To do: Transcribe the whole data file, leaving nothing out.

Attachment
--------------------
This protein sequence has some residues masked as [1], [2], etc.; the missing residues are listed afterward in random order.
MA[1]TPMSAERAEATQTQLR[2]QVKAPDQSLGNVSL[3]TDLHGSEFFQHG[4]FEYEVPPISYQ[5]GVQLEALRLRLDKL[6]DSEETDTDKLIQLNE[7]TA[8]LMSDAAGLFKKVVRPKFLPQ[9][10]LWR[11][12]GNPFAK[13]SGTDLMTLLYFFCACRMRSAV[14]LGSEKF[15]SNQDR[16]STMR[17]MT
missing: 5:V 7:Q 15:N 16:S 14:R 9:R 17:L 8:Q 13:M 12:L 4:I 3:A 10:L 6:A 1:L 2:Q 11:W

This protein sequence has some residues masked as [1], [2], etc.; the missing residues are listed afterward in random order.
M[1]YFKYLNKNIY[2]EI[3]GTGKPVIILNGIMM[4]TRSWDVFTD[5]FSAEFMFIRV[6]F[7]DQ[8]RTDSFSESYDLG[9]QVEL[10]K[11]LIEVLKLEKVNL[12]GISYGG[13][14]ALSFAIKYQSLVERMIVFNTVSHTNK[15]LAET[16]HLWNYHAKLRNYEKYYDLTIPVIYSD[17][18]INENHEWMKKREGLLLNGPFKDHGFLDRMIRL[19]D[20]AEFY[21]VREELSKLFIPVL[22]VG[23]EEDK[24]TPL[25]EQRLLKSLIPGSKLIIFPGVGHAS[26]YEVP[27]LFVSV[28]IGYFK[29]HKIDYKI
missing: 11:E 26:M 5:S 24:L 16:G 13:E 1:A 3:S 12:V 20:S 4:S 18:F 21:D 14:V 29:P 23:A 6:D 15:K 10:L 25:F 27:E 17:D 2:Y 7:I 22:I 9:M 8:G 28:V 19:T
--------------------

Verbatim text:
This protein sequence has some residues masked as [1], [2], etc.; the missing residues are listed afterward in random order.
MA[1]TPMSAERAEATQTQLR[2]QVKAPDQSLGNVSL[3]TDLHGSEFFQHG[4]FEYEVPPISYQ[5]GVQLEALRLRLDKL[6]DSEETDTDKLIQLNE[7]TA[8]LMSDAAGLFKKVVRPKFLPQ[9][10]LWR[11][12]GNPFAK[13]SGTDLMTLLYFFCACRMRSAV[14]LGSEKF[15]SNQDR[16]STMR[17]MT
missing: 5:V 7:Q 15:N 16:S 14:R 9:R 17:L 8:Q 13:M 12:L 4:I 3:A 10:L 6:A 1:L 2:Q 11:W

This protein sequence has some residues masked as [1], [2], etc.; the missing residues are listed afterward in random order.
M[1]YFKYLNKNIY[2]EI[3]GTGKPVIILNGIMM[4]TRSWDVFTD[5]FSAEFMFIRV[6]F[7]DQ[8]RTDSFSESYDLG[9]QVEL[10]K[11]LIEVLKLEKVNL[12]GISYGG[13][14]ALSFAIKYQSLVERMIVFNTVSHTNK[15]LAET[16]HLWNYHAKLRNYEKYYDLTIPVIYSD[17][18]INENHEWMKKREGLLLNGPFKDHGFLDRMIRL[19]D[20]AEFY[21]VREELSKLFIPVL[22]VG[23]EEDK[24]TPL[25]EQRLLKSLIPGSKLIIFPGVGHAS[26]YEVP[27]LFVSV[28]IGYFK[29]HKIDYKI
missing: 11:E 26:M 5:S 24:L 16:G 13:E 1:A 3:S 12:V 20:S 4:S 18:F 21:D 14:V 29:P 23:A 6:D 15:K 10:L 25:F 27:E 17:D 2:Y 7:I 22:I 9:M 8:G 28:V 19:T